The world of pop culture is not that intimate. It's not clear to me that, in making that statement, you have taken the performance history of those songs into consideration nor the way so-called standards function in a certain very large pop repertoire. If you have, then we disagree on matters of fact and someone's going to have to do some more digging - though it's not clear to me that the specific examples are so important as the general way of thinking through these puzzles. In any event, let me bring in some more information about that history.

As is well-known, “Rainbow” was written for Garland and she recorded it in The Wizard of Oz in 1938. By mid-century it had become a so-called standard, long before Armstrong recorded “World.” By then it had been recorded by many, including Glen Miller (don't know who the singer would have been), and Sinatra. By the time Kamakawiwo'ole got to it in 1993 there were probably hundreds of recordings of the song, including those by Aretha Franklin, Art Tatum, Doris Day, Ella Fitzgerald, Ray Charles, and Sarah Vaughan.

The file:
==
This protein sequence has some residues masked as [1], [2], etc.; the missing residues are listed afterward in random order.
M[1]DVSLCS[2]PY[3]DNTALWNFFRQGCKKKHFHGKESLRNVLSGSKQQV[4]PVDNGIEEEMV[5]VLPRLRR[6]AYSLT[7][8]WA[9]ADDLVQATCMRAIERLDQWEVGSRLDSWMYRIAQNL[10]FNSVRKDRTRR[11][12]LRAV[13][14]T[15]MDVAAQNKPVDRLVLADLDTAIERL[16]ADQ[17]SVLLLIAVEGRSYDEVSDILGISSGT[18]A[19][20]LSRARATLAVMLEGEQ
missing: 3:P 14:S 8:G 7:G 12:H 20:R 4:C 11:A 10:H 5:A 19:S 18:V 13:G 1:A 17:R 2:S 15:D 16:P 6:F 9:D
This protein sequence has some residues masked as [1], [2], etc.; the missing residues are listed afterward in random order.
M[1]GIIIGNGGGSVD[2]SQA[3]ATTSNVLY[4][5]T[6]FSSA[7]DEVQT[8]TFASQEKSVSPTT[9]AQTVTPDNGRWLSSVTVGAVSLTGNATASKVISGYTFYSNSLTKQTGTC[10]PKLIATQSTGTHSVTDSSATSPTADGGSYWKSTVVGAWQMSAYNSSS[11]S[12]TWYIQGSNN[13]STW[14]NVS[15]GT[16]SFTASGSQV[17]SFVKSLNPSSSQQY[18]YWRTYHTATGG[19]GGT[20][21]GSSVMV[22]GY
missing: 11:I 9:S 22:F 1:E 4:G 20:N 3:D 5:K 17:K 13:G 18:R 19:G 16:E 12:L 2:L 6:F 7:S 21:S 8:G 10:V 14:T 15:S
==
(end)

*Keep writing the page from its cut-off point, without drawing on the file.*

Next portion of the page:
I personally identify the song with two performances, an obscure performance by Rafael Mendez (a Mexican-American trumpet player) from the early 60s and a more recent one by Sarah Vaughan. I'm sure I've heard more than one version by Garland (I've seen The Wizard of Oz and I've surely heard at least one of her other recordings at some time). I've certainly heard many other versions and I've known about Garland's priority for a long time. That primacy is certainly a historical fact, but it is no more than that for me. I have no direct knowledge of Kamakawiwo'ole's musical experience much less that of his audience. But I think it very likely that he and they knew of other versions of the song and that at least some in his audience probably associated the song more strongly with some other version or versions. Some may have heard Garland's version, but not heard of her; some may never have heard any version by her.